|Active||Since 26 February 1987|
|Role||Coastal defence, maritime law enforcement|
While the Netherlands Coastguard was officially established on 26 February 1987, this does not mean there was no coastguard active in the Netherlands before 1987. Since 1883 there has been a coastguard active in the Netherlands in some sort of an unofficial capacity. In that year the Dutch government published a report named 'het houden van een uitkijk en het rapporteren van in nood verkerende schepen aan Hoofden Kustwacht'. The report was a reaction to the public outcry over an incident that had taken place in 1882, when the Dutch ship, HNLMS Adder, sunk off-coast at Scheveningen and led to the death of all 65 people aboard. The report led to lighthouses cooperating better with the relevant government agencies to help ships that were in trouble off-coast.
After World War II the area that could be covered off-coast became bigger with new technologies such as radars and better means of communication. Furthermore, the government became more interested in the North Sea. They wanted to protect their interests, such as fishery, oil and gas extraction, and sand and gravel extraction. Eventually this led to each ministry establishing its own department that was focused on the North Sea and guarding the coast of the Netherlands. At one point there were more than twenty government organisations at work off the coast of the Netherlands. To stop this fragmentation, Minister Smit-Kroes of Traffic and water management ordered in 1984 a investigation to research how to make guarding the coast of the Netherlands more efficient and effective. The results of this report were published in 1986 and led to the official creation of one coastguard agency, namely the Netherlands Coastguard.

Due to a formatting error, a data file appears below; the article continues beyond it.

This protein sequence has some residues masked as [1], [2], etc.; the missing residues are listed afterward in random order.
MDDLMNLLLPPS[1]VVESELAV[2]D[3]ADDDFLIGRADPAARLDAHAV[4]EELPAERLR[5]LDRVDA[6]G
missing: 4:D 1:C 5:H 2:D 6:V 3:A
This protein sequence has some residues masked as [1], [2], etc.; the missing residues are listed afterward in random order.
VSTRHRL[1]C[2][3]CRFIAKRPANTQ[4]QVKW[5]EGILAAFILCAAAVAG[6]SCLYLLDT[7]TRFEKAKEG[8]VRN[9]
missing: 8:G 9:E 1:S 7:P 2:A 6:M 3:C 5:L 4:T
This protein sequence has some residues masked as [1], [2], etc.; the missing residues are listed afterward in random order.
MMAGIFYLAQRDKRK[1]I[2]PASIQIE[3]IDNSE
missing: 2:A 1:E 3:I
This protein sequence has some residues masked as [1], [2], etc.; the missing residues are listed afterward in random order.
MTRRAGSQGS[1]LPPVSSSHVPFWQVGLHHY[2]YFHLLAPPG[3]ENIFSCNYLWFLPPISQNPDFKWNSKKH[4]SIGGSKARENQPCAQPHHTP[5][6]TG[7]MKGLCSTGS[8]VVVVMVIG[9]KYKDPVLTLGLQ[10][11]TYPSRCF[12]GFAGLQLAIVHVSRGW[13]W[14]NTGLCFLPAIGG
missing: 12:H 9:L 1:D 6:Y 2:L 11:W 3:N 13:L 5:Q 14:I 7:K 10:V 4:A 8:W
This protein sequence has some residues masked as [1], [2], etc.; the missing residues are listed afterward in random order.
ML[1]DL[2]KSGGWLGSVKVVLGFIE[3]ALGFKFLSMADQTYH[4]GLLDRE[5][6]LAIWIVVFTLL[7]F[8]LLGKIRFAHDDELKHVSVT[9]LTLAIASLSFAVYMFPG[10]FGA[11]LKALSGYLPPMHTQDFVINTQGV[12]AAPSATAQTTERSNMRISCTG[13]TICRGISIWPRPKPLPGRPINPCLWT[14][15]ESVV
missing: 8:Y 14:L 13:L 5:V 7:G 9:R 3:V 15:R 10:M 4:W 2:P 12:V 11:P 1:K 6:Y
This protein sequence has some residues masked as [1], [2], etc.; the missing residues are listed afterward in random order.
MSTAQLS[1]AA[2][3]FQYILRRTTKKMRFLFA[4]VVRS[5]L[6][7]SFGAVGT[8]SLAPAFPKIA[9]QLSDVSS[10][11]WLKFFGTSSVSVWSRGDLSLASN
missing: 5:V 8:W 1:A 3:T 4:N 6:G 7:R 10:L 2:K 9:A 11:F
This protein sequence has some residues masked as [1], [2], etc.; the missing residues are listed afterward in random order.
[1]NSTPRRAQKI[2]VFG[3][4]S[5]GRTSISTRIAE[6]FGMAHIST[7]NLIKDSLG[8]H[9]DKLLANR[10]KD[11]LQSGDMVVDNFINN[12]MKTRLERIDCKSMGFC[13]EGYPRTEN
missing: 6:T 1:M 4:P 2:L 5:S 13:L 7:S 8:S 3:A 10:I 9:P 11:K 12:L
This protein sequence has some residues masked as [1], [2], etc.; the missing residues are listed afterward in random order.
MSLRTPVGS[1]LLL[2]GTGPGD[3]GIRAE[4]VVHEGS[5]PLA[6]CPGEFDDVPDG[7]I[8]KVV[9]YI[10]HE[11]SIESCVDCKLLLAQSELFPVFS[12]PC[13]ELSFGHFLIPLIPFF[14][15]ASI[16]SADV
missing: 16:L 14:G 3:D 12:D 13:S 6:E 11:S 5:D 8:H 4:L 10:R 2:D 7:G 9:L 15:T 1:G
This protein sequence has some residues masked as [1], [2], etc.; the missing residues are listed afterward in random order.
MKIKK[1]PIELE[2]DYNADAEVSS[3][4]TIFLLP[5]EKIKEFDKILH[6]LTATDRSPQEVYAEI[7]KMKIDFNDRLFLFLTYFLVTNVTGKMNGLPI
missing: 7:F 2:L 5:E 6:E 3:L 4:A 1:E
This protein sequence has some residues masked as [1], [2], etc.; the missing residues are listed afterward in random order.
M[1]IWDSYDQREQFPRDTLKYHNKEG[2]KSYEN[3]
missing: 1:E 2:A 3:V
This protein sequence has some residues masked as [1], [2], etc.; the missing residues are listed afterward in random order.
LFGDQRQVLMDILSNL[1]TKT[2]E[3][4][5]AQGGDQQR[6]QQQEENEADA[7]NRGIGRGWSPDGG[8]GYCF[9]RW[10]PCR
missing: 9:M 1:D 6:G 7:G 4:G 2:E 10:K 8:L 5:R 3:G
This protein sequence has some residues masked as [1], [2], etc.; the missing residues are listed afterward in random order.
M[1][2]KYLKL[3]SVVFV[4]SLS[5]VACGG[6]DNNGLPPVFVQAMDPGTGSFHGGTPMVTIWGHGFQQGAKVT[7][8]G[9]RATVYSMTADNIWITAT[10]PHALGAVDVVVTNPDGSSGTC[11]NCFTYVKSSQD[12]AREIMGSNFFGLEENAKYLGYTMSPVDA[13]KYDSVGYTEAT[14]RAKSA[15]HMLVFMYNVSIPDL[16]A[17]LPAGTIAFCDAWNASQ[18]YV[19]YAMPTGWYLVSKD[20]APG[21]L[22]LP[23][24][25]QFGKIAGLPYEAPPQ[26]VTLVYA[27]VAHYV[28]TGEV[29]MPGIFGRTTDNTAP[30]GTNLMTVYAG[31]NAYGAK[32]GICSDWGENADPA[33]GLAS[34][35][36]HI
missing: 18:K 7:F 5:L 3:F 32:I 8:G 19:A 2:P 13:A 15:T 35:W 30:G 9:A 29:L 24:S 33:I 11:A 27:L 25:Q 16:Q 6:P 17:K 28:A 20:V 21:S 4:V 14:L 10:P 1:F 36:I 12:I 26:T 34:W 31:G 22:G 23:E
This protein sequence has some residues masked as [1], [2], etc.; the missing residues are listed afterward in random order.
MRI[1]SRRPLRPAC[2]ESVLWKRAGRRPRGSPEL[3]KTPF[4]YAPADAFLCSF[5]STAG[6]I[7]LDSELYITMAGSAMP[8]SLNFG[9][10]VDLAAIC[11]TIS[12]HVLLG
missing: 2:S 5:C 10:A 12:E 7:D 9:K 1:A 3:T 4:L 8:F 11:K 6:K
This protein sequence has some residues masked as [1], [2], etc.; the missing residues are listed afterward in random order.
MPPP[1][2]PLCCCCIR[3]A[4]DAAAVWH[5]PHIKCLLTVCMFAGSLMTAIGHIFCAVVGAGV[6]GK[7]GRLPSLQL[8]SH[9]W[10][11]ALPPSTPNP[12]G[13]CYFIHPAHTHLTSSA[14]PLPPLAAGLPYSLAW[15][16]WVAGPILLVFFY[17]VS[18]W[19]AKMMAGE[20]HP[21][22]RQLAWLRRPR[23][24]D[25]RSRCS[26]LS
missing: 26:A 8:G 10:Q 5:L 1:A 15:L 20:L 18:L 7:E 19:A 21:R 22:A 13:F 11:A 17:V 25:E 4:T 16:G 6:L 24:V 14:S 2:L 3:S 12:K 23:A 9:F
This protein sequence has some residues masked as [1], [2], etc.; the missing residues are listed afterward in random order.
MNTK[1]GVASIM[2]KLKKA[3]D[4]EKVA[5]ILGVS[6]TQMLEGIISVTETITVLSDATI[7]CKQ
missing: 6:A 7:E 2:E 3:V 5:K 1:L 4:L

- Provision of service tasks:
- Monitoring, handling and coordinating national and international Distress, Urgency and Safety radio traffic;
- Maritime assistance and Search and Rescue;
- Limiting and dealing with the aftermath of disasters and incidents;
- Wherever necessary, implementing vessel traffic services (buoys, vessel traffic service, instructions)
- Maritime traffic research
- Clearing out explosives
- Law enforcement tasks:
- Maintaining law and order (police)
- Monitoring import, export and transit of goods (customs)
- Upholding laws regarding environment, sea fishing, nautical traffic, ships equipment and offshore activities
- Border control
|Barend Biesheuvel||Patrol boat||Damen Shipyards Gorinchem|
|Visarend||Patrol boat||Damen Shipyards Gorinchem|
|Zeearend||Patrol boat||Damen Shipyards Gorinchem|
|Ievoli Amaranth||Selah Shipyard||chartered by the Dutch Ministry of Infrastructure and the Environment from Multraship.|
|Terschelling||Buoy tender||Damen Shipyards Gorinchem|
- "Netherlands Coastguard - What we do". Netherlands Coastguard. Retrieved 5 July 2017.
- "Kustwacht" (in Dutch). Netherlands Ministry of Defence. Retrieved 5 July 2017.
- "Historie" (in Dutch). Nederlandse Kustwacht. Retrieved 21 January 2018.
- "Over ons" (in Dutch). Nederlandse Kustwacht. Retrieved 23 January 2018.
- "What we do | Coastguard Netherlands". www.kustwacht.nl. Retrieved 2018-10-07.
- "Varende eenheden" (in Dutch). Nederlandse Kustwacht. Retrieved 23 January 2018.